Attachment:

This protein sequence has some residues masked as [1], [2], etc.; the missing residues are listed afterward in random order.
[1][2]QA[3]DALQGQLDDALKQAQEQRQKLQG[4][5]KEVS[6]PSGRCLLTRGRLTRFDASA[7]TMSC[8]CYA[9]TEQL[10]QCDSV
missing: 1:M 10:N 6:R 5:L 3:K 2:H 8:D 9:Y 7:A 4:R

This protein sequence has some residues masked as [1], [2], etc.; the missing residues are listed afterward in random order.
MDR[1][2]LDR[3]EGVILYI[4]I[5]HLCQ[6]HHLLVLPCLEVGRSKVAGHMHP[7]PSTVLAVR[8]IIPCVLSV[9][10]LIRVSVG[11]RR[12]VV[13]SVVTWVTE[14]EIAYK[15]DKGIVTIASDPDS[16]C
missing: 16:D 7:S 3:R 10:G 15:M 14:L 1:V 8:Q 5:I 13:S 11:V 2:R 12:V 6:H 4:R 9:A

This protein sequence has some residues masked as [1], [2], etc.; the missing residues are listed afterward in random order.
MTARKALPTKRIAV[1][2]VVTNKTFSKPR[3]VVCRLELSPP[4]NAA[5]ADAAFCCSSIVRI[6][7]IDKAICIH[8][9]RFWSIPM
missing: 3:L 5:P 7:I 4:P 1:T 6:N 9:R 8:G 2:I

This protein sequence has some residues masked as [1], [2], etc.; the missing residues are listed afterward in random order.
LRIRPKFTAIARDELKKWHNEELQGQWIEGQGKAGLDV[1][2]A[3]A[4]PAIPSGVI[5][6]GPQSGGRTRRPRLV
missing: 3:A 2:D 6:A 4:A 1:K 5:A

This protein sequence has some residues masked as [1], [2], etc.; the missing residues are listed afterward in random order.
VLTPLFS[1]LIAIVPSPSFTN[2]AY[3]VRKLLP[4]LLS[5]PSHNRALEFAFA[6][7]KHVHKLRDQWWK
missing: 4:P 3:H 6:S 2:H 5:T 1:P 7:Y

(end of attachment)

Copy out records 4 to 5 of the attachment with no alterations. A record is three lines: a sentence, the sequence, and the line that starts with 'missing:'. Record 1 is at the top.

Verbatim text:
This protein sequence has some residues masked as [1], [2], etc.; the missing residues are listed afterward in random order.
LRIRPKFTAIARDELKKWHNEELQGQWIEGQGKAGLDV[1][2]A[3]A[4]PAIPSGVI[5][6]GPQSGGRTRRPRLV
missing: 3:A 2:D 6:A 4:A 1:K 5:A

This protein sequence has some residues masked as [1], [2], etc.; the missing residues are listed afterward in random order.
VLTPLFS[1]LIAIVPSPSFTN[2]AY[3]VRKLLP[4]LLS[5]PSHNRALEFAFA[6][7]KHVHKLRDQWWK
missing: 4:P 3:H 6:S 2:H 5:T 1:P 7:Y